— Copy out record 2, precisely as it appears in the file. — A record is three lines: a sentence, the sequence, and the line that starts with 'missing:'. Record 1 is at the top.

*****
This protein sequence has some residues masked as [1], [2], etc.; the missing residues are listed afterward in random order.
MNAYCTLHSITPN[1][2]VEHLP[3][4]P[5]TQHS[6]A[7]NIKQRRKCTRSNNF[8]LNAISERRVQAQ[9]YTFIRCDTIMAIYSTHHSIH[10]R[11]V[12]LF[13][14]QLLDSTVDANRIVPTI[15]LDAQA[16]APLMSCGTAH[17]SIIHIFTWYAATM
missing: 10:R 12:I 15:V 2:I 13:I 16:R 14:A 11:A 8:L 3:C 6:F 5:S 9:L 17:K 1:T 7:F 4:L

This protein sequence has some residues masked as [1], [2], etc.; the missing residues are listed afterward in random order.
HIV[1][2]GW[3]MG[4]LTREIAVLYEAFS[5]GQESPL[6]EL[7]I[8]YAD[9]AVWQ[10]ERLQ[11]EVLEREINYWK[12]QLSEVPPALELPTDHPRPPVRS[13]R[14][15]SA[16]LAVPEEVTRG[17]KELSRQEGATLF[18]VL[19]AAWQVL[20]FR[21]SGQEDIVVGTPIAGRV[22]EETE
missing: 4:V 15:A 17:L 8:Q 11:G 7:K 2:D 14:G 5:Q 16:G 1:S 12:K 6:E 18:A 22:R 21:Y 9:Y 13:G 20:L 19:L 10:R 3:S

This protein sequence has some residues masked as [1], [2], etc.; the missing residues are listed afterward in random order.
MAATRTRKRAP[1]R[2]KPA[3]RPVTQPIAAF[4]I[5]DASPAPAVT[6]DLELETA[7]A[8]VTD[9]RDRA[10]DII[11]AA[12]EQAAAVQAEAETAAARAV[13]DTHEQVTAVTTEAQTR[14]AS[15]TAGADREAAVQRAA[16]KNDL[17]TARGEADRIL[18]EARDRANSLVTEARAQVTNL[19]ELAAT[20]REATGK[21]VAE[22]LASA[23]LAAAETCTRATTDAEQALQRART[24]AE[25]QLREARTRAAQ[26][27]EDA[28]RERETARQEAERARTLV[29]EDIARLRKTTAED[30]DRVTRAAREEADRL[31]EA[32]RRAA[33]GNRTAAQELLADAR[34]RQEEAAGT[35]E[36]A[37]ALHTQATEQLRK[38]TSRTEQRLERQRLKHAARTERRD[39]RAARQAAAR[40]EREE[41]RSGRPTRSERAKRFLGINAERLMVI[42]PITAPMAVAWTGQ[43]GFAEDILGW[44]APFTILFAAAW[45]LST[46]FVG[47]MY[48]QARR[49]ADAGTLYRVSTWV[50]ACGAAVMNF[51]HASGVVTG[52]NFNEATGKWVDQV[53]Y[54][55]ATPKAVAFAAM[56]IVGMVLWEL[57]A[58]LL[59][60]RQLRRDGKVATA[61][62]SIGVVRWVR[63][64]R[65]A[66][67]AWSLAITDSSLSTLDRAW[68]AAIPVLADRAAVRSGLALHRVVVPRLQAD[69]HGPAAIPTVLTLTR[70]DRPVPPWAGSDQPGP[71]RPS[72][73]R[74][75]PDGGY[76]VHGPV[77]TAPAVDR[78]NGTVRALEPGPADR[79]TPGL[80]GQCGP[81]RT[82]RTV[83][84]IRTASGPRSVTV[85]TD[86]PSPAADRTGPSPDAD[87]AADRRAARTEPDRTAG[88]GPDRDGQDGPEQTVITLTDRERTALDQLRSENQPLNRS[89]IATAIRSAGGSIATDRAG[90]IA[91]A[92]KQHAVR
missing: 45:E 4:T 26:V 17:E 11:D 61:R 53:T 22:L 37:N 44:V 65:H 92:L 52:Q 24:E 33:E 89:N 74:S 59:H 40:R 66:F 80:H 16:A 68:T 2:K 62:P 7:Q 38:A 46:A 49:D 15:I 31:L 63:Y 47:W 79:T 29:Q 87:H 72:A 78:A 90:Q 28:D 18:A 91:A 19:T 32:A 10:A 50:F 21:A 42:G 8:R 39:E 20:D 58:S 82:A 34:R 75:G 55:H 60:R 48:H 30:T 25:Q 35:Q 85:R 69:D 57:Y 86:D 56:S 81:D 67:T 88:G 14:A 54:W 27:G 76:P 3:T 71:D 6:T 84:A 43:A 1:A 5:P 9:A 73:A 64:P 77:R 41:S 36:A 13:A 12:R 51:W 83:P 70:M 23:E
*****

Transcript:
This protein sequence has some residues masked as [1], [2], etc.; the missing residues are listed afterward in random order.
HIV[1][2]GW[3]MG[4]LTREIAVLYEAFS[5]GQESPL[6]EL[7]I[8]YAD[9]AVWQ[10]ERLQ[11]EVLEREINYWK[12]QLSEVPPALELPTDHPRPPVRS[13]R[14][15]SA[16]LAVPEEVTRG[17]KELSRQEGATLF[18]VL[19]AAWQVL[20]FR[21]SGQEDIVVGTPIAGRV[22]EETE
missing: 4:V 15:A 17:L 8:Q 11:G 7:K 2:D 14:G 5:Q 16:G 1:S 12:K 6:E 18:A 22:R 21:Y 9:Y 13:G 20:L 19:L 10:R 3:S